Has it ever happened to you that you were watching a soccer game on TV near the stadium and heard the crowd roar because of a goal, even before the player kicked the ball?
You know what I’m talking about! One of the most annoying things for those who watched the Brazilian national team in the last World Cup was this delay. It is an old problem that hasn’t been solved yet. I attribute this to the fact that the vast majority of people don’t notice it, except during big events.
Those who watch the game with one TV tuned to a local station and another to a cable channel will notice a difference of a few seconds. And those who watch something on TV that can also be seen live (from a window) know what I’m talking about, too.
This delay, which translates into Portuguese, as “atraso”, is the time it takes for the transmitted data to travel through space from Earth to the satellite and back again. Each leg of the trip to and from the base takes up to a quarter of a second. If the transmission is sent to the whole country, the signal still needs to make another round trip to arrive at all the little screens, adding to the delay.
But we didn’t come here to deal with satellite broadcasts (there are better-qualified people, even though I was trained as an electrician, who can talk about it!).
Our goal is to address the delay effect in the management of business performance indicators.
In business performance management I use the term “delay effect” to refer to the time it takes for an action to have an effect and set off the company’s performance indicators. That is, it is the elapsed time between the adoption of an action, perhaps the result of an Action Plan or FCA (Fact-Cause-Action), and the repercussion of this action on the performance indicators.
Why is it be important to understand the delay effect on indicators at monthly managerial evaluations (MMEs) or critical performance analysis meetings, (CPAMs)?
For three fundamental reasons.
First, ignorance of, or a failure to understand the meaning of, the delay effect can lead to exaggerated expectations about the time required for an action to positively impact the company’s performance and, consequently, be registered by the indicators. This can lead to frustration.
Second, this may lead to the false impression that the action was misguided, for not producing the expected results. This can lead to a premature cessation of the action. It may not be clear that the problem may not lie in the action itself, but in the time it takes for results to be seen.
Third, it can lead to inconsistencies in the definition of goals, be they too small or too ambitious, which, if not achieved, can cloud leadership perception of the work done by the team. As I wrote in the DG on goal setting, goals that set the bar too low discourage people. They give the impression that leadership does not trust and expects little from the team. The same happens with overly ambitious goals. People often begin to “fade” in the face of unreachable targets.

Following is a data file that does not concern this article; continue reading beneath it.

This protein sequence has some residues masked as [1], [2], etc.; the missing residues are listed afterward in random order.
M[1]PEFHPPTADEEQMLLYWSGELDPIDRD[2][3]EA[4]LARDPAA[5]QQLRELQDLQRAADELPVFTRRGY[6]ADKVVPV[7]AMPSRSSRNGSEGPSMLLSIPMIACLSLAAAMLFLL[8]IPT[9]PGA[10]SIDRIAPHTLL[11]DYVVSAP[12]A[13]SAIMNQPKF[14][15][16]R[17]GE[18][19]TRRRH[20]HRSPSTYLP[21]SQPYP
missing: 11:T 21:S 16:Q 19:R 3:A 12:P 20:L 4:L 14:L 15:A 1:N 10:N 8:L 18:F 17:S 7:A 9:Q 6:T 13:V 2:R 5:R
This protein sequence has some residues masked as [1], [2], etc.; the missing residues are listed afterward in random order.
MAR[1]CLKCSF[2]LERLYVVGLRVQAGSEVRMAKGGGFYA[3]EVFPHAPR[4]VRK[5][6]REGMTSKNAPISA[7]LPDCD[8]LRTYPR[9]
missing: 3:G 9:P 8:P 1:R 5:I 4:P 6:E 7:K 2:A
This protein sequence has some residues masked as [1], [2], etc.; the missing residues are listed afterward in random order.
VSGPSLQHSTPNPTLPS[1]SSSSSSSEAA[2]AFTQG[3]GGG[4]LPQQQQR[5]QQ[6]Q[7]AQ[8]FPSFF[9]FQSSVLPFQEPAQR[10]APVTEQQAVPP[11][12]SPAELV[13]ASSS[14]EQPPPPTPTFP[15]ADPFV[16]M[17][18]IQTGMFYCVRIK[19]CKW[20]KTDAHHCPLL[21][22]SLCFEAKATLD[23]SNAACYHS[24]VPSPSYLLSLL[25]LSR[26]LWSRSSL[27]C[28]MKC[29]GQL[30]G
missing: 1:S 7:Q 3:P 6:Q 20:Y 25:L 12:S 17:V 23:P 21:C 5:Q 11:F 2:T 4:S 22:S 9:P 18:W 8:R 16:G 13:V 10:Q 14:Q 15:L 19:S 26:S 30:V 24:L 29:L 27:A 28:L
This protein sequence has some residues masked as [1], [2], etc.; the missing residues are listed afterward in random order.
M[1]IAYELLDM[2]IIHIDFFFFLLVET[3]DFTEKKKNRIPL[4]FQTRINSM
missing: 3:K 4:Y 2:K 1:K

In general, actions focused on aspects that involve people — motivation, work environment, customer satisfaction, community satisfaction, company image, market share, sales — and are affected by numerous factors, many of which are external and out of company control, tend to have slightly longer delays. Operational actions — in industrial and service processes and in the financial area — may have slightly shorter delays.
Therefore, understanding the delay can provide managers with more accurate estimates of the time needed for the effects of initiatives to appear and help them better cope with the understandable anxiety of shareholders for better performance.
Another benefit of studying the delay effect in the management of indicators is the possibility of a more judicious setting and projecting of goals out to the following months and year even.
So how does one calculate the delay?
Unlike with engineering and telecommunications systems, there is no mathematical formula.
The delay depends on the indicator being analyzed, the action taken, the level of teams’ engagement in the implementation of the action, market reactions, and the economic and competitive environments.
A good way to estimate the delay is to analyze each indicator’s indices over time, so it is very important to record performance information in an indicator panel, showing past actions and how long they took to show effects.
I usually say, referring to Brazilian education, that as soon as our society starts to take education seriously, and not just pay lip service to it, it will take 30 or 40 years for the effects to be seen.
Was I clear in my explanation of the “delay effect” and its repercussion in the management of business performance?
One warning: don’t give into the urge to use the delay effect as an excuse to justify inappropriate actions, without the commitment of the team, that will never produce the desired effects.
Until next time!